The following conditions are known from biochemistry. If by means of mutation an enzyme can metabolize a new substance (new substrate affinity), this normally is at the expense of the (former) specificity of the substrate affinity: The exact coordination between enzyme and substrate gets lost. Newly acquired toxitolerance or antibiotic resistances can be based on metabolic defects that prevent the toxin from being infiltrated into essential metabolic processes.

We can state that mutations that are only “positive” under certain circumstances do not explain an evolution of new structures, because they imply losses. So it is not the question whether or not advantageous mutations exist, but rather if new genetic material and new structures develop.

evolution, creation, mutation

The “recurrent variation”

A certain phenomenon has been observed throughout decades and various organisms: After some time the same mutations show up again and again. Quite often, already existing mutations just reoccur. Plant breeders found out, that artificially caused mutations show the same features and characteristics as the spontaneous mutations of wild plants. The number of new types of mutants decreases with further mutation experiments. The geneticist W.-E. Lönnig summarized this phenomenon as the “rule of recurrent variation”. Until now, over 5000 hereditary deviations are known from the human genome. Examples of recurrent variations of grain are thick ears, early ripeness, the missing of wax or pigments, shortened awns or mildew resistance.

As a reason for the rule of recurrent variation of mutations, Lönnig suggests, that there is only a limited number of hereditary factors, which can lose their function partially or totally without being lethal.

The recurrent variation of mutations indicates the outlined - rich but limited – changeability of living beings. The variety of mutations stays within the borders of basic types.

evolution, creation, mutation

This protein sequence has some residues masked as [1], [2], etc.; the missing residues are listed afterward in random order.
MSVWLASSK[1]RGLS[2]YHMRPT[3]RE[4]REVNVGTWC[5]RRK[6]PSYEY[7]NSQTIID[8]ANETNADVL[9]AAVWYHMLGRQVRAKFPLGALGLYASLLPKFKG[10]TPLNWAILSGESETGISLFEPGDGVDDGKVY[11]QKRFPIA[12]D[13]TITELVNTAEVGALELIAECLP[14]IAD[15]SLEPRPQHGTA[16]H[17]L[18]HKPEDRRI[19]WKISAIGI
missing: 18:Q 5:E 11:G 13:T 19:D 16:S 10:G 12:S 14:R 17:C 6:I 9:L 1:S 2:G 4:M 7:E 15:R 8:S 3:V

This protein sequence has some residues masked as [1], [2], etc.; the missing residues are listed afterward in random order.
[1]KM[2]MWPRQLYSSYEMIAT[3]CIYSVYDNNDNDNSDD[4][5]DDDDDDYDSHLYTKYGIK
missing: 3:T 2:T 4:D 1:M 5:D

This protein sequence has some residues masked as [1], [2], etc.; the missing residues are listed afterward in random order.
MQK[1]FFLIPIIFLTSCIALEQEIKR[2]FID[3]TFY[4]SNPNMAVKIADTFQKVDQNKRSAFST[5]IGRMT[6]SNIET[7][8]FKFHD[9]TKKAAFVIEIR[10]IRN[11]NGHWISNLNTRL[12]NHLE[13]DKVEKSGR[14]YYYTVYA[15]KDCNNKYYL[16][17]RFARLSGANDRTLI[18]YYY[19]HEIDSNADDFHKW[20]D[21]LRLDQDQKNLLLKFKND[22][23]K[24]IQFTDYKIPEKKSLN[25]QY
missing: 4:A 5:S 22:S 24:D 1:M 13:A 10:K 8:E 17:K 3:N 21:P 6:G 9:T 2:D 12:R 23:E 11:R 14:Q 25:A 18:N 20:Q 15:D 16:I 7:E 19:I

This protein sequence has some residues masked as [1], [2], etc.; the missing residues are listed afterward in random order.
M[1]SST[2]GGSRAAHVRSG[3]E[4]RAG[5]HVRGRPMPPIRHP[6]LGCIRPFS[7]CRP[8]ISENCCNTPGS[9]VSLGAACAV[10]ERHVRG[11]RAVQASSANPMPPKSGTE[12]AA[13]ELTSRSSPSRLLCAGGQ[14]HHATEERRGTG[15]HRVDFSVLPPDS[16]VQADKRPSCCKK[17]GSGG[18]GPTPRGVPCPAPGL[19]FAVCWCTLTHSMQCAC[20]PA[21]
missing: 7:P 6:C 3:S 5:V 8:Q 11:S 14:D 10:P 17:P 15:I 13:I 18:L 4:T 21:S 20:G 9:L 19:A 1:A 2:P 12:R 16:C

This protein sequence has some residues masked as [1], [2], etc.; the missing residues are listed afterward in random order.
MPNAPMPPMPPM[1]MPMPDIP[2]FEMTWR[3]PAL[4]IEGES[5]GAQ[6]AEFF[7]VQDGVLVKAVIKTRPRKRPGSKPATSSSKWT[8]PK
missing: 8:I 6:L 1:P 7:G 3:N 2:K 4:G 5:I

Mutations in developmental genes


The understanding of homeobox genes has been of some importance recently. Homeobox genes stand quite at the beginning of the ontogenetic (=concerning the individual development) development cascade of whole organs. Therefore mutations in homeobox genes can have an enormous effect, for instance to the extent that whole organs are expressed in other parts of the body (see pic. 57, bottom right). But even homeobox genes are not capable of explaining the development of life´s structures, because they are only effective within already existing subsequent structures and development cascades.

evolution, creation, mutation


Generally, mutation research has shown until now, that no new structures develop by mutation. They rather show effect within already existing complex structures or metabolic processes. The spectrum of mutations stays within the scope of microevolution.

evolution, creation, mutation



MEINKE, D.W.; Cherry, J.M.; Dean, C., Rounsley, S. D.; Koornneef, M.: Arabidopsis thaliana: A Model Plant for Genome Analysis. Science 282, 678-682 (1998)

LÖNNIG, W.-E. (1995) Mutationen: Das Gesetz der rekurrenten Variation. In: Mey, J., Schmidt, R. & Zibulla, S. (Hg) Streitfall Evolution. Stuttgart, pp. 149-165.

evolution, creation, mutation

Translator: Sarah Aziz, 10.02.2009

Author: Reinhard Junker

© 2009